Feb 4, 2016 | By Benedict

Let’s face it, people won’t stop buying iPhones and iPads anytime soon. For various personal and professional reasons, portable tech is virtually indispensable in the modern age, and you’d be hard pressed to find a smartphone-free adult on your local high street. However, universal dependence on the technology certainly doesn’t entail universal satisfaction. With a wide, detailed screen now the beau ideal for portable electronic devices, handsets are getting bigger and bigger. With this expansion comes clear advantages in terms of video playback, multitasking and tapping accuracy, but an even more obvious drawback: How are you supposed to hold the thing?

Fed up with cumbersome yet skinny tablets which are difficult to hold and which need propping up with separate stands, New York-based Devansh Shah was inspired to create Tabulate, a pragmatic smartphone and tablet case aimed at travelers, gamers, readers and everyone else fed up with the ergonomic recklessness of major electronics manufacturers. “Tabulate snaps on to your device, instantly making it much more comfortable to use and versatile enough to mount almost anywhere,” Shah explained on his product’s Indiegogo campaign page.

So what differentiates Tabulate from the thousands of official and unofficial tech cases on the market? One important reason is its manufacturing process. The body of each Tabulate case is 3D printed, and Shah is even selling the 3D printing files themselves so that customers can 3D print their cases locally. Because of the additive manufacturing process used to produce each Tabulate case, users are offered a wide range of color and design options. Shah hasn’t had to order thousands of factory-produced items, and can instead print his products on demand.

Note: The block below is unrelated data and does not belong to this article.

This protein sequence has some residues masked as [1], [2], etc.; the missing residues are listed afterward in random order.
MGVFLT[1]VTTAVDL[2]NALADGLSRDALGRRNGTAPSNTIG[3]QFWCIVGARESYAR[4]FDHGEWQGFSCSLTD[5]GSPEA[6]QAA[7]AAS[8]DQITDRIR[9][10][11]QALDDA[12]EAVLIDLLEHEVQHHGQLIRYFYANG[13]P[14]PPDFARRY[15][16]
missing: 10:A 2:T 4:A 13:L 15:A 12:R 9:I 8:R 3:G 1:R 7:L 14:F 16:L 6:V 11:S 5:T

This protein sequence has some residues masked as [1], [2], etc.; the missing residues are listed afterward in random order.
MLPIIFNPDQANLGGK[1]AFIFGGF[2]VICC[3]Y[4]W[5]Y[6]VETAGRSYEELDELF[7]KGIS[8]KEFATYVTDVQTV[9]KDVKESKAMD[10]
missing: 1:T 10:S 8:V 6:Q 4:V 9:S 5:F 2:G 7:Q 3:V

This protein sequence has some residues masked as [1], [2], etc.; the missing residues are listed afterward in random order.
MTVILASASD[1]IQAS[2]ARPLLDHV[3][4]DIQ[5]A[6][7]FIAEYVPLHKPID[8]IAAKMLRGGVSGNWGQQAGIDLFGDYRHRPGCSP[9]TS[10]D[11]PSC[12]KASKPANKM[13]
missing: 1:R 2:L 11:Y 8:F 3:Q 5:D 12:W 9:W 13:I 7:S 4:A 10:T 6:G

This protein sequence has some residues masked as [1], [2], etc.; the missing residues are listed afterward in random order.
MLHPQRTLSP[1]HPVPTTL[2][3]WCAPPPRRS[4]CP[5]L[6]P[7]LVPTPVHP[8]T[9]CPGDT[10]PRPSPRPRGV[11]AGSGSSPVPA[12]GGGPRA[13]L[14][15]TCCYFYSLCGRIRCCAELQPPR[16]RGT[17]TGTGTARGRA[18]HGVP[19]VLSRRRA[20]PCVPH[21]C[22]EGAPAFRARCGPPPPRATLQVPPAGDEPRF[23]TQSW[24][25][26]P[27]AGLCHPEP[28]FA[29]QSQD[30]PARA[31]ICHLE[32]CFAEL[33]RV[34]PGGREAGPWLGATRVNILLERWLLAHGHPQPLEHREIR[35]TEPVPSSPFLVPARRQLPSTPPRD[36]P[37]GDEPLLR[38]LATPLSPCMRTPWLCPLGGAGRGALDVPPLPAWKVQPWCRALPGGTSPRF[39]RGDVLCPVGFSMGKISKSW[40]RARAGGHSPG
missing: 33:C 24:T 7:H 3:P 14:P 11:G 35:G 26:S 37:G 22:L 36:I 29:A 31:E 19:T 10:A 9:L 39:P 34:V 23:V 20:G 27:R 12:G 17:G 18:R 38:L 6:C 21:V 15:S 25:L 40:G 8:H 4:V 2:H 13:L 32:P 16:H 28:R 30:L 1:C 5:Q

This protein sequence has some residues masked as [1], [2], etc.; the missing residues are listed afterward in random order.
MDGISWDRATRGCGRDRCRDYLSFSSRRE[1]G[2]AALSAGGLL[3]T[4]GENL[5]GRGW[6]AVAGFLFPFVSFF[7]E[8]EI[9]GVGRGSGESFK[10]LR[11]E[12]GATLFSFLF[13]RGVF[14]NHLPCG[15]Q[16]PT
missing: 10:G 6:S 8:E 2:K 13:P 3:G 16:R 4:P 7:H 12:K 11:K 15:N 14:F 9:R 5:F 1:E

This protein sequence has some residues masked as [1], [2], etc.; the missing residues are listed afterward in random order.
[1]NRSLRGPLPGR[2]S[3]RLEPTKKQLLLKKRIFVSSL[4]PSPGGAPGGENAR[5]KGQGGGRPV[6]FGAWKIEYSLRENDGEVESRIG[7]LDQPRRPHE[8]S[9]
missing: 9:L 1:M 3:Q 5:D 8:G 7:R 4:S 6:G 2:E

Another unique feature of Tabulate is its range of 3D printed attachments, which include a stand, hook and wall mount. These simple accessories allow users to use their tablets in a range of situations. Walls, shutters, desks, fences… Tablets can now be mounted anywhere and everywhere, so the days of jamming your iPad between two books will be long gone. As is clear, Shah has completely prioritized ergonomics and functionality in his 3D printed product. A cross-stitch pattern on the back of the case allows users to securely stick their fingers under fabric-like bands to avoid slips and drops.

These bands also come in handy for other reasons: Tabulate users can stick pens, cables and other bits and bobs within the bands of the cross-stitch pattern, keeping all essentials is one handy place. Tabulate thus functions as a smartphone or tablet case and personal organizer in one. Backers of the Tabulate Indiegogo campaign can secure their own case for as little as $15, with a range of more comprehensive options also available. Backers can expect their physical Tabulate cases by April 2016, or can opt to download the STL files for immediate 3D printing. The flexible goal campaign will run until early March, with backers receiving their orders regardless of whether Shah’s $15,000 target is met.

The 3D printed Tabulate case is currently available for iPad Mini 2 and 3, iPad Air 1 and 2, iPhone 6 and 6 Plus, Nexus 9, Nexus 7 (2013), Nexus 6, and Samsung Galaxy Note 4.




Posted in 3D Printing Application



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Billi Moria wrote at 2/5/2016 3:19:41 PM:

Sweeet. Got me one.

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